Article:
Octave GNU Octave is a high-level interpreted language, primarily intended for numerical computations. It provides capabilities for the numerical solution of linear and nonlinear problems, and for performing other numerical experiments. It also provides extensive graphics capabilities for data visualization and manipulation. Octave is normally used through its interactive command line interface, but it can also be used to write non-interactive programs. The Octave language is quite similar to Matlab so that most programs are easily portable. Octave is distributed under the terms of the GNU General Public License. March 7, 2014 — Octave 3.8.1 Released Version 3.8.1 is a bug fixing release and is now available for download. One of the biggest new features for the Octave 3.8.x release series is a graphical user interface. Given the length of time and the number of bug fixes and improvements since the last major release Octave, we also decided against delaying the release any longer.

A First Course in Linear Algebra (A Free Textbook) Open-Source Textbooks Instead I am concentrating recommendations and examples within the undergraduate mathematics curriculum, so please visit the Open Math Curriculum page. If you are linking to this site, please use that page for a broad list, or link to linear.pugetsound.edu specifically for the Linear Algebra text. This page contains some links to similar open-source textbooks. Free Textbooks Abstract Algebra: Theory and Applications, by Thomas W. Freedom Some thoughts on open-content, intellectual property, open-source software and books.The Economy of Ideas An essay on intellectual property, copyright and digital media. Sources of Open-Content Textbook Revolution Careful capsule descriptions of free textbooks in many disciplines. Licensing Open-Content Free Software Foundation GNU licenses, popular for software projects.

Sampling Terminology « PreviousHomeNext » As with anything else in life you have to learn the language of an area if you're going to ever hope to use it. Here, I want to introduce several different terms for the major groups that are involved in a sampling process and the role that each group plays in the logic of sampling. The major question that motivates sampling in the first place is: "Who do you want to generalize to?" Once you've identified the theoretical and accessible populations, you have to do one more thing before you can actually draw a sample -- you have to get a list of the members of the accessible population. People often confuse what is meant by random selection with the idea of random assignment. At this point, you should appreciate that sampling is a difficult multi-step process and that there are lots of places you can go wrong. Copyright ï¿½2006, William M.K.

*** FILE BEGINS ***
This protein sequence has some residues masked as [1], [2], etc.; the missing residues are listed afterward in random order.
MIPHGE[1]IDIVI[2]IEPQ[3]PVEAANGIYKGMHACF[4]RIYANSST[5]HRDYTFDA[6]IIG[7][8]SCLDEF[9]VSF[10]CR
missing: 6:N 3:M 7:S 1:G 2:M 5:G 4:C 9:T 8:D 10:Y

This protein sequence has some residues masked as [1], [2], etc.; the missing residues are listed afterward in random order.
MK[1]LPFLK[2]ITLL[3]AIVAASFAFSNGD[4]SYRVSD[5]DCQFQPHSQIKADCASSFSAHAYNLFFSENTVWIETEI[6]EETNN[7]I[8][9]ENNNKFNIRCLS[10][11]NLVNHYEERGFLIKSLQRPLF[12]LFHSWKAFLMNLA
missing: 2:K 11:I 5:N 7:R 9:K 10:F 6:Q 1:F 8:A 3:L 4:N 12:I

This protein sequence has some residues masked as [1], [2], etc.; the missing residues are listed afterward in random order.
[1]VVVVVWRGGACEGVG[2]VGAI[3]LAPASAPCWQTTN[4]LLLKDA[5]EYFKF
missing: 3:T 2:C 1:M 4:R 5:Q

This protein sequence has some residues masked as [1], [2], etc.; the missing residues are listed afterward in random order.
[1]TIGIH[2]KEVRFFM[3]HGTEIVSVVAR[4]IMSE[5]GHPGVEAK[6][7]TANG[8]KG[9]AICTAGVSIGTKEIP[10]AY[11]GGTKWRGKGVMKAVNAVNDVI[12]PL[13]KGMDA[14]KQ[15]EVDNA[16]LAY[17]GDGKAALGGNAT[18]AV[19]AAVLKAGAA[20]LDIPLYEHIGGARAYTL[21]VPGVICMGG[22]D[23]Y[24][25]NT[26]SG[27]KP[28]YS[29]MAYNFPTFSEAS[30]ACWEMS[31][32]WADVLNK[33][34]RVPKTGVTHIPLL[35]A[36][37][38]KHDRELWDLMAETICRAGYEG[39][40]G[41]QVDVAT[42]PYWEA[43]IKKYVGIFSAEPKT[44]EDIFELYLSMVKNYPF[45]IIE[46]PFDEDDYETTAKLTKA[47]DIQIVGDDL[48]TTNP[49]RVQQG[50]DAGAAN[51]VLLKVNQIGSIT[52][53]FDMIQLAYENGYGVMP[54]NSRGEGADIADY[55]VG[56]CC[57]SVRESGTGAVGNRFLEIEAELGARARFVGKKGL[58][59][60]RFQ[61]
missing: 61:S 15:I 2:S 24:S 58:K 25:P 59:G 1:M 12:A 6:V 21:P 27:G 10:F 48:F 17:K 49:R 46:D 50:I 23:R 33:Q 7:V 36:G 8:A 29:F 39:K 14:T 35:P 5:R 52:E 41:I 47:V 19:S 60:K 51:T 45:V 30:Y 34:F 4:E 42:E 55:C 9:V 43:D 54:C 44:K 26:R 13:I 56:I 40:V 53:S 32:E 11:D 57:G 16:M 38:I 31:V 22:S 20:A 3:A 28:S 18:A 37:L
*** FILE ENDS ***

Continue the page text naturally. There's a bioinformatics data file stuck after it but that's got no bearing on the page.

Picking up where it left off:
Introduction to Scilab Terence Leung Ho Yin, Tsing Nam Kiu Table of Contents About Scilab Installing and Running Scilab Documentation and Help Scilab Basics Common Operators Common Functions Special Constants The Command Line Data Structures Strings Saving and Loading Variables Dealing with Matrices Entering Matrices Calculating Sums Subscripts The Colon Operator Simple Matrix Generation Concatenation Deleting Rows and Columns Matrix Inverse and Solving Linear Systems Entry-wise operations, Matrix Size The Programming Environment Creating Functions Flow Control Some Programming Tips Debugging Plotting Graphs 2D Graphs 3D Surfaces Scilab versus Matlab References 1. About Scilab Scilab is a freely distributed open source scientific software package, first developed by researchers from INRIA and ENPC, and now by the Scilab Consortium. an interpreter libraries of functions (Scilab procedures) libraries of Fortran and C routines For further information and documentation, visit the Scilab homepage: 2. scilex

What's Special About This Number? What's Special About This Number? If you know a distinctive fact about a number not listed here, please e-mail me. primes graphs digits sums of powers bases combinatorics powers/polygonal Fibonacci geometry repdigits algebra perfect/amicable pandigital matrices divisors games/puzzles 0 is the additive identity . 1 is the multiplicative identity . 2 is the only even prime . 3 is the number of spatial dimensions we live in. 4 is the smallest number of colors sufficient to color all planar maps. 5 is the number of Platonic solids . 6 is the smallest perfect number . 7 is the smallest number of sides of a regular polygon that is not constructible by straightedge and compass. 8 is the largest cube in the Fibonacci sequence . 9 is the maximum number of cubes that are needed to sum to any positive integer . 10 is the base of our number system. 11 is the largest known multiplicative persistence . 12 is the smallest abundant number . 13 is the number of Archimedian solids . 17 is the number of wallpaper groups .